Given a linked list, write the non-recursive function to reverse the list. If Input list is

1 -> 2 -> 3 -> 4 -> 5

Then output should be

5 -> 4 -> 3 -> 2 -> 1

We have seen the recursive and non-recursive functions to reverse the list. In the non-recursive version, we take three pointers pointing to original list, reversed list and current node.

### Solution

In this solution, we use the logic given in this post to swap two variables without using third variable. I suggest you to please go thru this post also before reading further.

We use similar logic here, we keep two pointers and manipulate the three (prev, current and next pointers) thru these two pointers using XOR.

Node *reverse(Node *h) { // SINGLE NODE LIST IS ALREADY REVERSED if (h == NULL || h->next == NULL) return h; // x POINTS TO THE REVERSED LIST Node *x = NULL; while (h != 0) { x = (Node*)((uintptr_t)x ^ (uintptr_t)h->next); h->next = (Node*)((uintptr_t)x ^ (uintptr_t)h->next); // h->next now has prev. x = (Node*)((uintptr_t)x ^ (uintptr_t)h->next); // x now has h->next // AT THIS POINT h POINTS TO HEAD OF REVERSE LIST // AND x POINTS TO HEAD OF (REMAINING) ORIGINAL LIST. // WE JUST NEED TO SWAP THE TWO VARIABLES (x AND h) NOW. x = (Node*)((uintptr_t)x ^ (uintptr_t)h); h = (Node*)((uintptr_t)x ^ (uintptr_t)h); x = (Node*)((uintptr_t)x ^ (uintptr_t)h); } return x; }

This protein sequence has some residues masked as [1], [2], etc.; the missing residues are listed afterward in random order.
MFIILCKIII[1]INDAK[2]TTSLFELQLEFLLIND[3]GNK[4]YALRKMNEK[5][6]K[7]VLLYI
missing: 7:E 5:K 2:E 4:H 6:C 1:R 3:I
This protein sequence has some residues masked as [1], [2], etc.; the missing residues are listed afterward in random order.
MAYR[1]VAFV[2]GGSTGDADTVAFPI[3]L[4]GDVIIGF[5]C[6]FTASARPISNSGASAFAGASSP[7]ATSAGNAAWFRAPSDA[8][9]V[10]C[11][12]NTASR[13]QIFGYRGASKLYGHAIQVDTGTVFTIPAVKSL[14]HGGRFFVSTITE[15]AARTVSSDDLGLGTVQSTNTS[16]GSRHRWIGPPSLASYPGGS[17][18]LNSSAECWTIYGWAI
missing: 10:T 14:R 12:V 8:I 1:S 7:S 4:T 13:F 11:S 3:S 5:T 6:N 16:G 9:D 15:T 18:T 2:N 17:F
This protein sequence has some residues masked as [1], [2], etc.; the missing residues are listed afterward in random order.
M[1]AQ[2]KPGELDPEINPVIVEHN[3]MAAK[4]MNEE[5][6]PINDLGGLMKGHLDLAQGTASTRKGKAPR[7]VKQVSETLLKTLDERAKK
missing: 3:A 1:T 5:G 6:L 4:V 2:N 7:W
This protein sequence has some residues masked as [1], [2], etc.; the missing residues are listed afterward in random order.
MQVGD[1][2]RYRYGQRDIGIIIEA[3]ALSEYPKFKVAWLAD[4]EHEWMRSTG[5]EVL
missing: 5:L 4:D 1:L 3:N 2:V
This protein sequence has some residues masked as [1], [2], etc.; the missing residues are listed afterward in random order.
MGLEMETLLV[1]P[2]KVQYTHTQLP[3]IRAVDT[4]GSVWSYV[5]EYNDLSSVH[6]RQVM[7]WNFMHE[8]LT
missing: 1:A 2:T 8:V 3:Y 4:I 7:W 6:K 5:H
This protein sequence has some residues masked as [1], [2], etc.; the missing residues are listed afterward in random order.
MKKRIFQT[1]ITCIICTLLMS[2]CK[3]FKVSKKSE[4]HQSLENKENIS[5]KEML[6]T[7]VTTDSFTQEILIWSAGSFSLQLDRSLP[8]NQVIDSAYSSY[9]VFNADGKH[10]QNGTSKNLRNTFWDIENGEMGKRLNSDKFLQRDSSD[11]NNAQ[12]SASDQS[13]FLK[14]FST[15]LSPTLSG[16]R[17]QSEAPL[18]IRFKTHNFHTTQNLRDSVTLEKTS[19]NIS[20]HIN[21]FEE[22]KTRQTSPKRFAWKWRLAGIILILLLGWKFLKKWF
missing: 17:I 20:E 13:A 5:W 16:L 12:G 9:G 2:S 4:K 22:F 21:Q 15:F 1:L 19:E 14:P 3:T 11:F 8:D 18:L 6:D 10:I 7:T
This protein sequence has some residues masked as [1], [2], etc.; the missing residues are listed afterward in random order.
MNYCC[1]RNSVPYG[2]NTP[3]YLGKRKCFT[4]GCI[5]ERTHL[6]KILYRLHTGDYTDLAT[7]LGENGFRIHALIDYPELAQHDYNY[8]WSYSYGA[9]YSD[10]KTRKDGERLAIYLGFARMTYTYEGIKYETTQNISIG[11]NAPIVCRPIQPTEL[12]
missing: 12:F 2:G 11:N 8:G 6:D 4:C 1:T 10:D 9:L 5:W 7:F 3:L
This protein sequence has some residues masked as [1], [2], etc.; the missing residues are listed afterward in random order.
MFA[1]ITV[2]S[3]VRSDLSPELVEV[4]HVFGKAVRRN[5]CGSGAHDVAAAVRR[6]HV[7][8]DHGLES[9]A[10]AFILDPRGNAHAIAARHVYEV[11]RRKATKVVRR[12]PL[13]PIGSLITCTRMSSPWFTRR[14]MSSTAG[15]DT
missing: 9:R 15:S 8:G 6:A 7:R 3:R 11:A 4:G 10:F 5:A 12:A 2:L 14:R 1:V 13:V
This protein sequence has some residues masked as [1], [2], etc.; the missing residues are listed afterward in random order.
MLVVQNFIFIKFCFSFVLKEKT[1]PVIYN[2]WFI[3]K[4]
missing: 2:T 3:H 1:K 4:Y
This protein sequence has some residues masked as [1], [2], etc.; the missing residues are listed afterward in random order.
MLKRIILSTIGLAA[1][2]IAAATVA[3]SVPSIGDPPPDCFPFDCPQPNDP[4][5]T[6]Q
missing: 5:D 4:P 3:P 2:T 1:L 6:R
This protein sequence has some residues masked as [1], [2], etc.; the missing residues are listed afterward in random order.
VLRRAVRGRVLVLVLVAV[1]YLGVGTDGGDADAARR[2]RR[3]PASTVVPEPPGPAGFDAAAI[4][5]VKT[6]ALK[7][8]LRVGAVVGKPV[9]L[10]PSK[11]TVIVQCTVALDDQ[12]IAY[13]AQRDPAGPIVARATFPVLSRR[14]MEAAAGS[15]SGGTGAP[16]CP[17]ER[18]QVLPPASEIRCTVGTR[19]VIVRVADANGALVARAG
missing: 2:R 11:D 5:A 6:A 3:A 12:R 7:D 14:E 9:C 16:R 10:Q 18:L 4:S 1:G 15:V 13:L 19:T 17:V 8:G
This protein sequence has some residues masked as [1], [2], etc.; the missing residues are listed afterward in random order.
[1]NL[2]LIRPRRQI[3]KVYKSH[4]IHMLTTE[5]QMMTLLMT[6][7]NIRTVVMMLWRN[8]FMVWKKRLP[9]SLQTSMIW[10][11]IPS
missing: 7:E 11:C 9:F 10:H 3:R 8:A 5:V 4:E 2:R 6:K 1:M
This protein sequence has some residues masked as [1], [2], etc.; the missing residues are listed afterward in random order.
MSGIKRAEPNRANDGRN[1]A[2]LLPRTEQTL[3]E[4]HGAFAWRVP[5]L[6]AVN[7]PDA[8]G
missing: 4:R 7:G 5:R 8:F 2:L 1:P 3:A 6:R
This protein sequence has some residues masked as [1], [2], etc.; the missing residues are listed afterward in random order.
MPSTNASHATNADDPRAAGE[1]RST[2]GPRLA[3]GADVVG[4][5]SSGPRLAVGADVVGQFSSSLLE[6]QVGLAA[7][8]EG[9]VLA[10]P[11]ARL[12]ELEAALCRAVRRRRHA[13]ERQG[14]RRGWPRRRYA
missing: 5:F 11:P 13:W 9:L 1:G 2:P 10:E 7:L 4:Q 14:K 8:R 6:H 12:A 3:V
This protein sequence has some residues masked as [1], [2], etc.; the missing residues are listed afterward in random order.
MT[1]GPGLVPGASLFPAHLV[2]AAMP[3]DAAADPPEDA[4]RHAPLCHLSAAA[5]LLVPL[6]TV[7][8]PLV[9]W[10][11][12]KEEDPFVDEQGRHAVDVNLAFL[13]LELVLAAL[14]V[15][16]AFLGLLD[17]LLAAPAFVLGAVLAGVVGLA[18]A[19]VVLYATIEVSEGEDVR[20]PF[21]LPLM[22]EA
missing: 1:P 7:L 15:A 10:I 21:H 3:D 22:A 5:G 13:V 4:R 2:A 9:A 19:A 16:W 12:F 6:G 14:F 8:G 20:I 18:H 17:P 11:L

It appear to be an interesting method, but it may not have any practical advantage (memory or time) as compared to the non-recursive function that use three pointers.

A simple note, is that bitwise operators are more efficient than corresponding arithmetic or relational operators.